How to Train Your Customer Service Staff

Updated: Dec 28, 2019

Customer service staff training in cubicles

The onboarding process of your new customer support staff can be similar to training new athletes on a sports team. In both fields, it takes time and constant practice to gain the skills necessary to perform at an optimal level and to develop the cohesion to work well as a team. Using the right tools can help make the process easier: performance analysis apps provide useful statistics for athletes, just as your help desk software can for support agents. Lessons gained from sports could also be applied to the workplace, particularly in a customer service setting. We found ten quotes from some of sports’ greats that you can use to turn your trainees into independent, confident, and positive customer care experts. Have a look at the best customer service training tips, from the pros:

Nail the basics: develop a thorough knowledge of your products and services

"First master the fundamentals." - Larry Bird, 3-time NBA champion

It’s a fact: your customers expect your support staff to know your products inside out. So when creating your training plan, make sure your new personnel have ample opportunity to use them and learn about all of their intricacies. This will give them not only the expertise but also the self-assurance and authority to walk your clients through support issues. And if they end up having a keen appreciation of your products, this can even turn them into brand ambassadors.

Train your staff to harness the power of your knowledge base

“Innovation involves anticipation. It is having a broad base of knowledge on your subject and an ability to see where the end game is headed. Use all your knowledge to get there first.” - Bill Walsh, football coach, 3-time Super Bowl winner

A knowledge base is an effective tool not only for your customers, but also for your support staff. It can help these employees find information within seconds so that they can provide your clients with quick and high quality answers. They could also use your knowledge base articles to supplement their responses on social media or by email. Furthermore, they could gain insight into which issues your clients usually search for, allowing them to anticipate their needs. So give your new hires enough time to learn how to use your knowledge base: how to navigate it, find the right information, and use it to assist customers.

A physical knowledge base

Instill empathy and compassion for your customers

“If you’re speaking with a knowledgeable, caring, loving, passionate voice, then you can give the people of America and all over the world hope.” - LeBron James, 3-time NBA champion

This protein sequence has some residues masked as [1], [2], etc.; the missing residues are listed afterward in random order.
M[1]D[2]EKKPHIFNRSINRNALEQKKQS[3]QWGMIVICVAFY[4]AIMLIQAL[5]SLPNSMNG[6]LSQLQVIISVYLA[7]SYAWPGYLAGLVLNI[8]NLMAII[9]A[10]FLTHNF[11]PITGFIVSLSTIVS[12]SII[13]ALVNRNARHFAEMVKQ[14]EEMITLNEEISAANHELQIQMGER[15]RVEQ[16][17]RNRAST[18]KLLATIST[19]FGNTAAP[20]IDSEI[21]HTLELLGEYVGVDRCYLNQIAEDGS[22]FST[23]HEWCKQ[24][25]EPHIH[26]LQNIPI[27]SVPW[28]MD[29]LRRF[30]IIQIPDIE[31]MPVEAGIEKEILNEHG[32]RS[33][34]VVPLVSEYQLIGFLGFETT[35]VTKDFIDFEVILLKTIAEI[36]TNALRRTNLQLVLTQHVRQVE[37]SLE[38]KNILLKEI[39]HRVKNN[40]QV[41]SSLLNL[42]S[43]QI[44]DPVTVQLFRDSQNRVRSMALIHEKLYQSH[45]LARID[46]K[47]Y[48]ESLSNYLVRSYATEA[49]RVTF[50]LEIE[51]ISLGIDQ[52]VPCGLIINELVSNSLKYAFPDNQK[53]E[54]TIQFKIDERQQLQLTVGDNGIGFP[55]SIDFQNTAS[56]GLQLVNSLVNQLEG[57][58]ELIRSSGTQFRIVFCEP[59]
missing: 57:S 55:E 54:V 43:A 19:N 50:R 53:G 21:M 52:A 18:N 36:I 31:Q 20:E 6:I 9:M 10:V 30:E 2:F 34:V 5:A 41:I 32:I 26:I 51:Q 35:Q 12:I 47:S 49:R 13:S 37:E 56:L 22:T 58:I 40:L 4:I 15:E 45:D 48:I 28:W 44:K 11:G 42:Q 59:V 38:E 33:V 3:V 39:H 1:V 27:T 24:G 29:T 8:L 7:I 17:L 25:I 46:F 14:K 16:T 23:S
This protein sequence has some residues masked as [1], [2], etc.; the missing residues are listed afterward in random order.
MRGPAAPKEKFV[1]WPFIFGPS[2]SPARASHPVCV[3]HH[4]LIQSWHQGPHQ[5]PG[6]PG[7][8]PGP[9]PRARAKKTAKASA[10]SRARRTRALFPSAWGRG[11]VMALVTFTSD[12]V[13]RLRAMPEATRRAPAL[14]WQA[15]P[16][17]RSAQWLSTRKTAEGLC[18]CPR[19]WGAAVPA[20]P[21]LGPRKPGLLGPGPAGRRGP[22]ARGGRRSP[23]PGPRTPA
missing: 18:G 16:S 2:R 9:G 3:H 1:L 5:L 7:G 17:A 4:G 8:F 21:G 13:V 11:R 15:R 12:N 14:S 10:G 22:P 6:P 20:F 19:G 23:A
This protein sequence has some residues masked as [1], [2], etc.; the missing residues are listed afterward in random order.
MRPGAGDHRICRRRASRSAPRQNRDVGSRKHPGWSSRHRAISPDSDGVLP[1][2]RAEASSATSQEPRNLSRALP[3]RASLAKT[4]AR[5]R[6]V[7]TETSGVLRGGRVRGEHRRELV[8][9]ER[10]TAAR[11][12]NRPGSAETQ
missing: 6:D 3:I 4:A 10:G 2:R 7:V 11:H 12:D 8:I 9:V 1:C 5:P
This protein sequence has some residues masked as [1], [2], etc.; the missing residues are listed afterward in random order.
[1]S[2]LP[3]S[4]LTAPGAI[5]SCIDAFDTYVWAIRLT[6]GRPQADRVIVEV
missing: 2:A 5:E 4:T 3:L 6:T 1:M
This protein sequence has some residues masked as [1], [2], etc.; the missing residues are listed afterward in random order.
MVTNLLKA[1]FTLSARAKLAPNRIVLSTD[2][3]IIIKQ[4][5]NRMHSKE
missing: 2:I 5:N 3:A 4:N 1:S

Not everyone is an expert at using your product or is able to fix issues easily on their own, but an understanding agent can at least help make the process easier. Encourage your staff to listen actively and be sensitive not only to customers’ words but also to their tone, writing style or use of emojis. Teach them how to ask thoughtful questions and how to respond with compassion. This can be done through activities such as role plays or empathy exercises. A list of friendly customer service phrases can also be helpful, though these don’t have to be said verbatim each time. At the end of the day, your customers will remember how your agents made them feel, so make cultivating genuine and sincere interaction an essential part of your training program.

Make finding solutions a mindset

"I never worry about the problem. I worry about the solution." - Shaquille O'Neal, 4-time NBA champion

Your customers reach out to your support team because they need answers. They don't appreciate being passed from department to department, or waiting around to receive a proper response. Your agents, therefore, need to be adept sleuths and problem solvers. Train them how to break down and analyze issues effectively by listening to the customer, asking the right questions, identifying potential solutions, and communicating the best one in a precise and accurate manner. And in the event that your agents can't find an appropriate answer by themselves, make it clear who they need to approach in order to find it so they don't get stuck and unable to provide a response. Just as the main goal in basketball is to get that ball in the hoop, the aim of customer service is to give clients the right solution.